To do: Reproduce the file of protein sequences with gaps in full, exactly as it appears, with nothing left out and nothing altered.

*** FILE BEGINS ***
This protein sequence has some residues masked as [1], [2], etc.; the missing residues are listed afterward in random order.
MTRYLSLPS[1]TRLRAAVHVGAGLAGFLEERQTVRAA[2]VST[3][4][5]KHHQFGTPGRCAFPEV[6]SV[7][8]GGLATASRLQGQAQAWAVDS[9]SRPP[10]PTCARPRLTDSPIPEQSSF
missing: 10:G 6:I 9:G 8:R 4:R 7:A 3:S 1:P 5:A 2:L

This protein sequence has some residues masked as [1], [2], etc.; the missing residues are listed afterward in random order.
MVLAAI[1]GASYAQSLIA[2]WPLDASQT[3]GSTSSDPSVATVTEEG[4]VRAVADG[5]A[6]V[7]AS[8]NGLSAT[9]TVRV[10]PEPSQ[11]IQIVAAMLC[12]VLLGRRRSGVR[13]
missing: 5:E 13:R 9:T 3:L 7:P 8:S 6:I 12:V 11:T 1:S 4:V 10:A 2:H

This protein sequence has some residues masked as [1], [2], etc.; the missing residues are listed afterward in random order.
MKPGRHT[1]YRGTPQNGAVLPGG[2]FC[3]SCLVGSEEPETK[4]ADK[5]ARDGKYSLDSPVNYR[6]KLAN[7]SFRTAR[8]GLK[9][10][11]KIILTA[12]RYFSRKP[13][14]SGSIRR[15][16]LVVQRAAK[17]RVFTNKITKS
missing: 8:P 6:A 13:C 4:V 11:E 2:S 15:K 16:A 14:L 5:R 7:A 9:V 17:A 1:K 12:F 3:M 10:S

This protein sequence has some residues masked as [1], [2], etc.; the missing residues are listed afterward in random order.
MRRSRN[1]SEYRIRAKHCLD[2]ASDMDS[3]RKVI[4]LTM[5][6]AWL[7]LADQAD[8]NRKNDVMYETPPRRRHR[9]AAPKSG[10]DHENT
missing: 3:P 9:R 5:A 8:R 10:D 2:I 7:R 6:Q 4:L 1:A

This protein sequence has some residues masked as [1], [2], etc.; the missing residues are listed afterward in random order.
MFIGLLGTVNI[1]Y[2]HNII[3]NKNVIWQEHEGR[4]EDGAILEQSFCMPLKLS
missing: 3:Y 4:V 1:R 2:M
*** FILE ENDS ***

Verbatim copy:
This protein sequence has some residues masked as [1], [2], etc.; the missing residues are listed afterward in random order.
MTRYLSLPS[1]TRLRAAVHVGAGLAGFLEERQTVRAA[2]VST[3][4][5]KHHQFGTPGRCAFPEV[6]SV[7][8]GGLATASRLQGQAQAWAVDS[9]SRPP[10]PTCARPRLTDSPIPEQSSF
missing: 10:G 6:I 9:G 8:R 4:R 7:A 3:S 1:P 5:A 2:L

This protein sequence has some residues masked as [1], [2], etc.; the missing residues are listed afterward in random order.
MVLAAI[1]GASYAQSLIA[2]WPLDASQT[3]GSTSSDPSVATVTEEG[4]VRAVADG[5]A[6]V[7]AS[8]NGLSAT[9]TVRV[10]PEPSQ[11]IQIVAAMLC[12]VLLGRRRSGVR[13]
missing: 5:E 13:R 9:T 3:L 7:P 8:S 6:I 12:V 11:T 1:S 4:V 10:A 2:H

This protein sequence has some residues masked as [1], [2], etc.; the missing residues are listed afterward in random order.
MKPGRHT[1]YRGTPQNGAVLPGG[2]FC[3]SCLVGSEEPETK[4]ADK[5]ARDGKYSLDSPVNYR[6]KLAN[7]SFRTAR[8]GLK[9][10][11]KIILTA[12]RYFSRKP[13][14]SGSIRR[15][16]LVVQRAAK[17]RVFTNKITKS
missing: 8:P 6:A 13:C 4:V 11:E 2:S 15:K 16:A 14:L 5:R 7:A 9:V 17:A 1:K 12:F 3:M 10:S

This protein sequence has some residues masked as [1], [2], etc.; the missing residues are listed afterward in random order.
MRRSRN[1]SEYRIRAKHCLD[2]ASDMDS[3]RKVI[4]LTM[5][6]AWL[7]LADQAD[8]NRKNDVMYETPPRRRHR[9]AAPKSG[10]DHENT
missing: 3:P 9:R 5:A 8:R 10:D 2:I 7:R 6:Q 4:L 1:A

This protein sequence has some residues masked as [1], [2], etc.; the missing residues are listed afterward in random order.
MFIGLLGTVNI[1]Y[2]HNII[3]NKNVIWQEHEGR[4]EDGAILEQSFCMPLKLS
missing: 3:Y 4:V 1:R 2:M